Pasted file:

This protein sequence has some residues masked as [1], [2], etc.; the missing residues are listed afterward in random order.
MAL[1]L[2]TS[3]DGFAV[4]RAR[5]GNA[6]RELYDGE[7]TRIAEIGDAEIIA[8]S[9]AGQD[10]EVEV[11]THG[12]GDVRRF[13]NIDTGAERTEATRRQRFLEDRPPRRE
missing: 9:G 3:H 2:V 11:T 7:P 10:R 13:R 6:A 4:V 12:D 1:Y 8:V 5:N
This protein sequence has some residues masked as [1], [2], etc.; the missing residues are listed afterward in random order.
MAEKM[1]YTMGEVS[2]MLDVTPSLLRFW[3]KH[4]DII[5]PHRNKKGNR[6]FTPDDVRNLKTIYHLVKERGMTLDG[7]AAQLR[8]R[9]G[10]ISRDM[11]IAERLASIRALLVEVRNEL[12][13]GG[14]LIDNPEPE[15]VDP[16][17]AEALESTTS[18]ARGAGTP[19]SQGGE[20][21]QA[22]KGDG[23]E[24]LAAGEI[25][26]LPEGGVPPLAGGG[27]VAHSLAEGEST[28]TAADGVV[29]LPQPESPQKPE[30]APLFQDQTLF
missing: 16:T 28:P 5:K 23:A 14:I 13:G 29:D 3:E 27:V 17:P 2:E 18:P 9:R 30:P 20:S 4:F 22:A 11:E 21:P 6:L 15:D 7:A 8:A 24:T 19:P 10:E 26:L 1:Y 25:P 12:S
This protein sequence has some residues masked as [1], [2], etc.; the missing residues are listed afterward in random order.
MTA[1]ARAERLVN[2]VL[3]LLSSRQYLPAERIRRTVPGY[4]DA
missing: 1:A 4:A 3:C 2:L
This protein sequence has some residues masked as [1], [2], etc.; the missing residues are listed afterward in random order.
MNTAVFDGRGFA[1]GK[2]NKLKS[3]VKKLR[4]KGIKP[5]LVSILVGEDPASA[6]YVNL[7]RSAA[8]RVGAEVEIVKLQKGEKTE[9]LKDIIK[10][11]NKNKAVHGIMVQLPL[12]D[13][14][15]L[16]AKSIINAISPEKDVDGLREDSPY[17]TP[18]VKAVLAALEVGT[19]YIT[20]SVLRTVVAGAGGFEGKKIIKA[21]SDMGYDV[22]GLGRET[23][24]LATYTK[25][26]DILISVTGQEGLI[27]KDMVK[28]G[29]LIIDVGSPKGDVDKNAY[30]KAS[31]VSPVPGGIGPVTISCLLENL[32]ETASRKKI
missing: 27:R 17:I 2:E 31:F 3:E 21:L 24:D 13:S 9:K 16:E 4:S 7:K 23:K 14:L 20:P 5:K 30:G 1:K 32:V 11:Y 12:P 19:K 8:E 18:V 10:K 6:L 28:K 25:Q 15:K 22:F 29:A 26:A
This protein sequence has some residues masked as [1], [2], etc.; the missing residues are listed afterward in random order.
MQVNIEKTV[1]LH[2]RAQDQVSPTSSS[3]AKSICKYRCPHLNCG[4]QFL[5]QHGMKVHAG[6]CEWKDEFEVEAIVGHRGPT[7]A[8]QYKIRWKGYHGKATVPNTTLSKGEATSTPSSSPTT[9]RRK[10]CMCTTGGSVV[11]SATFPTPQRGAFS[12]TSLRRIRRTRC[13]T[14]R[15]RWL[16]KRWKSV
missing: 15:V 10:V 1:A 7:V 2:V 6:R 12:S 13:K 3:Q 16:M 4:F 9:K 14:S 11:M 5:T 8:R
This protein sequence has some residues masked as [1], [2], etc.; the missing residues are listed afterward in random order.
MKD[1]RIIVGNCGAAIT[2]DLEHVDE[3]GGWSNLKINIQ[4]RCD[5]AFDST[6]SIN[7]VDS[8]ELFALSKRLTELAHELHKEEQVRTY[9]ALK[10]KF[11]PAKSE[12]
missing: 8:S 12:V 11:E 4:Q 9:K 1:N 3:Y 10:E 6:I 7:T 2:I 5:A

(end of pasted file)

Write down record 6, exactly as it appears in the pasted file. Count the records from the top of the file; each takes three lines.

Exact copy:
This protein sequence has some residues masked as [1], [2], etc.; the missing residues are listed afterward in random order.
MKD[1]RIIVGNCGAAIT[2]DLEHVDE[3]GGWSNLKINIQ[4]RCD[5]AFDST[6]SIN[7]VDS[8]ELFALSKRLTELAHELHKEEQVRTY[9]ALK[10]KF[11]PAKSE[12]
missing: 8:S 12:V 11:E 4:Q 9:K 1:N 3:Y 10:E 6:I 7:T 2:I 5:A